Although Islamophobia is manifested in different ways, many observers suggest it is becoming more aggressively directed towards veiled Muslim women because the veil acts as a visible sign of Muslim identity. Recent research reports on Islamophobia in the West suggest increasing levels of hostility directed towards Muslim women who seem to be bearing the brunt of attacks against Muslims, with many suggesting that the veil has been used or abused by right-wing politicians and the architects of what they call the “industry” of Islamophobia in the West.

Those talking to the Weekly referred to the many recent hostile attacks on veiled women in the UK and the US as cases in point. In one case a veiled woman was pushed into the path of an oncoming underground train apparently for no other reason than her wearing the veil.

“For Muslim women, Britain’s streets are more hostile than ever” was the headline of a story in the UK newspaper the Daily Telegraph last week. “In 2017, we continued to worry a lot about what women wear,” it wrote.

The incident where a veiled Muslim woman seemingly miraculously survived being hit by a London Underground train went viral on social media, showing how she slammed into the train and rebounded onto the platform. The man who pushed her was held on charges of attempted murder, but many insist the attack is only one of many other manifestations of how veiled women have been at the heart of Islamophobic attacks.

US author Nathan Lean, author of The Islamophobia Industry, told the Weekly that “the veil is simply a visible symbol around which anti-Muslim agitators unite.” In Lean’s view, the veil “is not provoking Islamophobia itself, but rather offers people who already hold negative views of Islam an object at which to direct their ire and angst.”


“The Islamophobia industry uses whatever objects and symbols it can to suggest that Muslims are frightening,” Lean elaborated via e-mail. “It may seem that the veil is the symbol most often referenced today, but there have been instances of prejudice directed at mosques, minarets, and other Islamic cultural signifiers” in the West as well.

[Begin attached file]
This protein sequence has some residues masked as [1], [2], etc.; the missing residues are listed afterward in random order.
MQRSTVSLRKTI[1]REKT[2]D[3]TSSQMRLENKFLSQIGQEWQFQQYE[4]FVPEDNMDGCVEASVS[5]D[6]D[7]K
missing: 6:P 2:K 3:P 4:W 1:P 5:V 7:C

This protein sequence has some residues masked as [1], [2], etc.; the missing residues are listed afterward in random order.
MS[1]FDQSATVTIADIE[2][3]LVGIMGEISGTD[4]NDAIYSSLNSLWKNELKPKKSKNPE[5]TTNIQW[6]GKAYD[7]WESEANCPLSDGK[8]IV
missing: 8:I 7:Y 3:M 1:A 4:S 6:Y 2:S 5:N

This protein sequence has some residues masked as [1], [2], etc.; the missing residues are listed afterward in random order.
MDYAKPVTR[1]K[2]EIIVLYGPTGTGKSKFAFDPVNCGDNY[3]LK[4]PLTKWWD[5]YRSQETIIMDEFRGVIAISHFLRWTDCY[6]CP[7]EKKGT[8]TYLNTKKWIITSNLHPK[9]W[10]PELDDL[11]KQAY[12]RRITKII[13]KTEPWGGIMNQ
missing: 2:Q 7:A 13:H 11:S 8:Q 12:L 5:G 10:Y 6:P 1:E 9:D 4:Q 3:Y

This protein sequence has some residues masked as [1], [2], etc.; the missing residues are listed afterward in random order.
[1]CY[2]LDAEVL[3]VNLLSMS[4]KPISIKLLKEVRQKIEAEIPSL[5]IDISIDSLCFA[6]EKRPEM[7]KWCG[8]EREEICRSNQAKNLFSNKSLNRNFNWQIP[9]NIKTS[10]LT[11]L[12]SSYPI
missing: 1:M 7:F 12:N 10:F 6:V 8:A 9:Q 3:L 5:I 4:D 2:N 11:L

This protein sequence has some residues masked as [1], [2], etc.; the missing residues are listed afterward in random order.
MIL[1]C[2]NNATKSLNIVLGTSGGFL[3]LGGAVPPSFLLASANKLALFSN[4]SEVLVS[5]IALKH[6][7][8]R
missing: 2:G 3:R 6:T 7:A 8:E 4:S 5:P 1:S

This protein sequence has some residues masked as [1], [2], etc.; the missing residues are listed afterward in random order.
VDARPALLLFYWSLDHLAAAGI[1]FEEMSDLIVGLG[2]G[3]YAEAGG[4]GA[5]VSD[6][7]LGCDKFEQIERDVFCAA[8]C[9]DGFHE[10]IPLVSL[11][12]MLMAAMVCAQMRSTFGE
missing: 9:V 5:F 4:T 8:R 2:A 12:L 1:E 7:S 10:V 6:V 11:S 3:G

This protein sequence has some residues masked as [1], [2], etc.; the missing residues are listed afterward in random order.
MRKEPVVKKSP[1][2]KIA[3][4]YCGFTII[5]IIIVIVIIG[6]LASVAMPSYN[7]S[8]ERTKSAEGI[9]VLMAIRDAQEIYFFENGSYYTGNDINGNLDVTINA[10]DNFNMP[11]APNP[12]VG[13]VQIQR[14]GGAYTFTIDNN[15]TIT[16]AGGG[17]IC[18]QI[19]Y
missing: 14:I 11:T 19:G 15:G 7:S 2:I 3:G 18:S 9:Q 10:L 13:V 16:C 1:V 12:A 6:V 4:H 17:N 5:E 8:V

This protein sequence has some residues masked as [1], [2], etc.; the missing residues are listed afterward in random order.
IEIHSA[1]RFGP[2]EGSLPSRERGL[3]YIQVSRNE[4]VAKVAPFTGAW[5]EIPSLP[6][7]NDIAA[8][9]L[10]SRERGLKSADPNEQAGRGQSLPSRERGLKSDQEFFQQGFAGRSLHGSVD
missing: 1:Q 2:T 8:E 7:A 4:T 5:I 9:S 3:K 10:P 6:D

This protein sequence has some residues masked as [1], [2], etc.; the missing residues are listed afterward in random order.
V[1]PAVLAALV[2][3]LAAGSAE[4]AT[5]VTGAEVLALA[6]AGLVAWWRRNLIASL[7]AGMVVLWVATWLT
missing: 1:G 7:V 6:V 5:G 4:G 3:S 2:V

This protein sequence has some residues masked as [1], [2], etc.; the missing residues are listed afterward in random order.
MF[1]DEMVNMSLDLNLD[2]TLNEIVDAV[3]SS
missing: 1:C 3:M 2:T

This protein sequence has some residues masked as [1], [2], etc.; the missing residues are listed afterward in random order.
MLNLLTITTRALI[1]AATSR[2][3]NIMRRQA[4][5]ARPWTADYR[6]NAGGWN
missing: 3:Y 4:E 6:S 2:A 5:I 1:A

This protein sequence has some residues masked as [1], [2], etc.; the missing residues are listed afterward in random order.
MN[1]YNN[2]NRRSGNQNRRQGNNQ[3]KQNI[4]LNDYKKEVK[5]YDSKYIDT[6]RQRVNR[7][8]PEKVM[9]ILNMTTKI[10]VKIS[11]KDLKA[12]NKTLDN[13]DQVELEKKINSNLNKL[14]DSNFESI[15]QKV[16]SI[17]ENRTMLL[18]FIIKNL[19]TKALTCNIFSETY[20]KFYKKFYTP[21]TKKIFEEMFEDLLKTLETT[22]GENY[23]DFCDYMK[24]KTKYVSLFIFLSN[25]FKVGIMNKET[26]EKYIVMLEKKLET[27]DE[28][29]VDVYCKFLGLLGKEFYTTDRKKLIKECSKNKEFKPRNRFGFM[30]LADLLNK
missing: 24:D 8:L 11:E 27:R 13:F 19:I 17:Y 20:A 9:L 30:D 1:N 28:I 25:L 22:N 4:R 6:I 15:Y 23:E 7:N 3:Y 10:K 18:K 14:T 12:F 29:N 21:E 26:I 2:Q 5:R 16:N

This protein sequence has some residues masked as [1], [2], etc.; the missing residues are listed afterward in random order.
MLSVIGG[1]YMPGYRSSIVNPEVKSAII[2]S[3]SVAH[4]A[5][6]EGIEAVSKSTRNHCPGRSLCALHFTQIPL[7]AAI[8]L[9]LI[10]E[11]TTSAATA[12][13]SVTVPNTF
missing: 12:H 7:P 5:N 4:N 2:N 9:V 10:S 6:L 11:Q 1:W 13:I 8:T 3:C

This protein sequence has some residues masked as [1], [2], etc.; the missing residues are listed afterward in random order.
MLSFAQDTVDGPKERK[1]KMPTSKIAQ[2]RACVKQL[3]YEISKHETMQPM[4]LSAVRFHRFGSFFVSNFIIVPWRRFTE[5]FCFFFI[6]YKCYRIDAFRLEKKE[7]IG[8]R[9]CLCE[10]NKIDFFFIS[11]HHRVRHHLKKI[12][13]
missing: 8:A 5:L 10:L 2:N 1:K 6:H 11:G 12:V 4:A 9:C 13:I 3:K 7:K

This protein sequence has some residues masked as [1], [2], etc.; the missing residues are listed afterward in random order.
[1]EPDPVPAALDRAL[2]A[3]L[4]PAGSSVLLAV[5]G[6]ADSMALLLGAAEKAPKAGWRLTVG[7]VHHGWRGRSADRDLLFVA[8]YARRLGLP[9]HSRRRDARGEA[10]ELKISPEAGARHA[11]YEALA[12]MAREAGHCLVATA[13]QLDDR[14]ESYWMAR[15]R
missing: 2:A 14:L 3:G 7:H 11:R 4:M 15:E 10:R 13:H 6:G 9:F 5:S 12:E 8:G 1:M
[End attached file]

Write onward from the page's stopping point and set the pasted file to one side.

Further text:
Erik Bleich, a professor of political science at Middlebury College in the US, similarly noted that “the hijab is one factor among many that Islamophobes use to identify and stigmatise Muslims.” The hijab has always been a controversial issue in both the West and in some Muslim-majority countries, he said. It is largely seen by Muslims as a religious obligation and as such many women choose to don it as an act of piety.

Many in the West, however, also tend to see the veil as a political symbol, a manifestation of a “different” identity, and, perhaps, a refusal to integrate. Politicians designing anti-hijab laws in the West may claim they are doing so in order to emancipate women from “the shackles of veil” and help them better integrate.

“The veil is viewed differently in Europe compared to the United States,” Bleich elaborated. “In many European countries, it has become a symbol for religious fundamentalism and a refusal (or at least a reluctance) to integrate. This is even more true when it comes to niqabs or burqas,” he said, referring to the full-face veil.

In the United States, according to Bleich, although the veil is of less prominent concern because Americans are generally more open to the public expression of religion, it still “functions as a marker of ‘Muslimness’, which is increasingly seen in the United States as a threatening identity to many.”

Lean said that in some cases veiled Muslim women “must feel hurt by the way in which a pious symbol of their religious identity has become politicised and subjected to such unnecessary prejudice”.

“Some of those who welcomed the ECJ ruling said the headscarf was a ‘political statement of oppression’. I find that deeply offensive,” 33-year-old Fayza Hassan, a European Muslim, wrote on the UK newspaper the Guardian’s blog.

“To me, it’s an act of worship, a choice I made, that it has no impact on anyone other than myself. I don’t expect others to understand my reasoning, but I find it strange that people who have very little understanding of my faith feel they have a right to tell me how to interpret it or what to do.”